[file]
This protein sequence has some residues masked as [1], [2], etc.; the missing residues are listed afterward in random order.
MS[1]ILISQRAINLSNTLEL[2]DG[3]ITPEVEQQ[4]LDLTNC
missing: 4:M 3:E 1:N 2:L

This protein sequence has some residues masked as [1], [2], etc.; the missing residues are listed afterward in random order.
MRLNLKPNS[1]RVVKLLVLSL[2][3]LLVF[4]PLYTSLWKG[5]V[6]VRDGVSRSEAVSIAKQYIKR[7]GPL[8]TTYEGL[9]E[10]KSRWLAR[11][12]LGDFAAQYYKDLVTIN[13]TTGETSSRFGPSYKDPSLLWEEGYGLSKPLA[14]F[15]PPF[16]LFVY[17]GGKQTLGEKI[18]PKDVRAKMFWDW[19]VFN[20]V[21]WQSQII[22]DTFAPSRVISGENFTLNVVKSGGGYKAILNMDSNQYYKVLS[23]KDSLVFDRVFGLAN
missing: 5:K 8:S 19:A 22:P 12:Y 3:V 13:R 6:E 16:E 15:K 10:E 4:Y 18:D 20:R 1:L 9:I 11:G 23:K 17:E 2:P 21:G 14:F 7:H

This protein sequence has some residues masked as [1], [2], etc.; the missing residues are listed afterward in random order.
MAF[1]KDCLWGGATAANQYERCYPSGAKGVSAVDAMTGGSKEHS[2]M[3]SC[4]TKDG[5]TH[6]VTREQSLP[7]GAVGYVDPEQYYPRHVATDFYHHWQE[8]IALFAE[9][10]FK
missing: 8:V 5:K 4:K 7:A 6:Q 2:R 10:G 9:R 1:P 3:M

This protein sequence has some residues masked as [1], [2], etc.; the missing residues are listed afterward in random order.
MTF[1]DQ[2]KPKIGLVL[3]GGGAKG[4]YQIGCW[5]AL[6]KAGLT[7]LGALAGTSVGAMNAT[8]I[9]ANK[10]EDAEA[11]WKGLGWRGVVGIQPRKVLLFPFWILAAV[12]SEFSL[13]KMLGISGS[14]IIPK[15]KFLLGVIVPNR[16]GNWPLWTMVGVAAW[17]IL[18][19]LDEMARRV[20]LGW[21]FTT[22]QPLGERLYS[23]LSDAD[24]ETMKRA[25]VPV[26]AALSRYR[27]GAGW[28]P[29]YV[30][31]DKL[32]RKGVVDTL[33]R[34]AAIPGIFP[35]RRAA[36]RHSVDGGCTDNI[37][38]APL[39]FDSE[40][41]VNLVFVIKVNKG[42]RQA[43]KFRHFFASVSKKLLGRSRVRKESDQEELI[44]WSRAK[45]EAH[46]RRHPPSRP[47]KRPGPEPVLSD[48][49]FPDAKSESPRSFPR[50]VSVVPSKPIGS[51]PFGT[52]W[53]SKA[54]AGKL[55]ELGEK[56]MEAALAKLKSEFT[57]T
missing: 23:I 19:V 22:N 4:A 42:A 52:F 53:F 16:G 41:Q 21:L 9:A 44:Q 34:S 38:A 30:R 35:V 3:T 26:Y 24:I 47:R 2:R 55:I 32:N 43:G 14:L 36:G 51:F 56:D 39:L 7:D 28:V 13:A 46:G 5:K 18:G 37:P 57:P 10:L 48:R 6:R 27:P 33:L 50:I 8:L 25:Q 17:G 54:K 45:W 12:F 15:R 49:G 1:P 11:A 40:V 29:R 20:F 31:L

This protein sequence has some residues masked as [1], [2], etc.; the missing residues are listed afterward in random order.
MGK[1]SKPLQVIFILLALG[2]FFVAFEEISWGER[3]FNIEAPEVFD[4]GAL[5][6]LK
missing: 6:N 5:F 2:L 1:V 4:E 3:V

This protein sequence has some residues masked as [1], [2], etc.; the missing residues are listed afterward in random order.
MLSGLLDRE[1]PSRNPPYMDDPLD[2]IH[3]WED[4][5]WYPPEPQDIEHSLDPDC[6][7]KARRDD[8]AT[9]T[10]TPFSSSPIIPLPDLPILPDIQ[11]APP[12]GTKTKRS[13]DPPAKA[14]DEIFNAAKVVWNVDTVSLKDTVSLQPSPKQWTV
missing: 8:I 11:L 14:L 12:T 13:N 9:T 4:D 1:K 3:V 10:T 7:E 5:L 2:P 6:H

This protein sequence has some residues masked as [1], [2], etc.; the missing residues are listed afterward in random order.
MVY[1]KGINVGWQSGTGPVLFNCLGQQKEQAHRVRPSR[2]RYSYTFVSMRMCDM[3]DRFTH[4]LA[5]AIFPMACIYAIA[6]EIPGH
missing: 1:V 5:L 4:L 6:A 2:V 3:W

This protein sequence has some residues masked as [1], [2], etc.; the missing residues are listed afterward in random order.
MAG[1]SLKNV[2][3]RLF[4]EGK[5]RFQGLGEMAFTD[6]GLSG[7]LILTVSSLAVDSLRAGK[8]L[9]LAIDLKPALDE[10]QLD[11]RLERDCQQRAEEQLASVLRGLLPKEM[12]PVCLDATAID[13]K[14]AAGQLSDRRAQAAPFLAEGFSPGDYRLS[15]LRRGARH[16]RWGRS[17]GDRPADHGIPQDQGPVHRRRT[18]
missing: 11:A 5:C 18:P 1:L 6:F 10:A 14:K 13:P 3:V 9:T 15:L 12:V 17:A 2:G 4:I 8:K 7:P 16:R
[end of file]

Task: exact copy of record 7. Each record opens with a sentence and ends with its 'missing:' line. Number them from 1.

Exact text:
This protein sequence has some residues masked as [1], [2], etc.; the missing residues are listed afterward in random order.
MVY[1]KGINVGWQSGTGPVLFNCLGQQKEQAHRVRPSR[2]RYSYTFVSMRMCDM[3]DRFTH[4]LA[5]AIFPMACIYAIA[6]EIPGH
missing: 1:V 5:L 4:L 6:A 2:V 3:W